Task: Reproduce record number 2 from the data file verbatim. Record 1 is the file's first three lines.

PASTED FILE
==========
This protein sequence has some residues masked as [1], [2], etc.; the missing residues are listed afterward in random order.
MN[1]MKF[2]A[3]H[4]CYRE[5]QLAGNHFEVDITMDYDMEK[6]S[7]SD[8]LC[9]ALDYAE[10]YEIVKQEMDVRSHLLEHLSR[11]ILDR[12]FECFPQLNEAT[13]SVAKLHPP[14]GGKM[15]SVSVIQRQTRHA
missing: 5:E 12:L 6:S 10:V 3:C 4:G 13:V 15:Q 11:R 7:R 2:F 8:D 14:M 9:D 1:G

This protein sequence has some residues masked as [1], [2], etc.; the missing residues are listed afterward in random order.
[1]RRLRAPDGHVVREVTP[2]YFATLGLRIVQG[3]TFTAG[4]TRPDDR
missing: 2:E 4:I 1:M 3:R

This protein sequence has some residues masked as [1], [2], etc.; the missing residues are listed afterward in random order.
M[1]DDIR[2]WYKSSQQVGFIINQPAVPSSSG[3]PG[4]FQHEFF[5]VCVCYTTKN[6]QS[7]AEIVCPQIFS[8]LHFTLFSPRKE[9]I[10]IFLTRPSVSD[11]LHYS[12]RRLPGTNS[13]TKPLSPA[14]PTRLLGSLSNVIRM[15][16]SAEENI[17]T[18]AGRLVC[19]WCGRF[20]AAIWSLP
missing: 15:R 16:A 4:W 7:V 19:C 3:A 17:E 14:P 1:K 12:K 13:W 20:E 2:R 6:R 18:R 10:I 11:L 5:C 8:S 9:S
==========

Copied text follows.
This protein sequence has some residues masked as [1], [2], etc.; the missing residues are listed afterward in random order.
[1]RRLRAPDGHVVREVTP[2]YFATLGLRIVQG[3]TFTAG[4]TRPDDR
missing: 2:E 4:I 1:M 3:R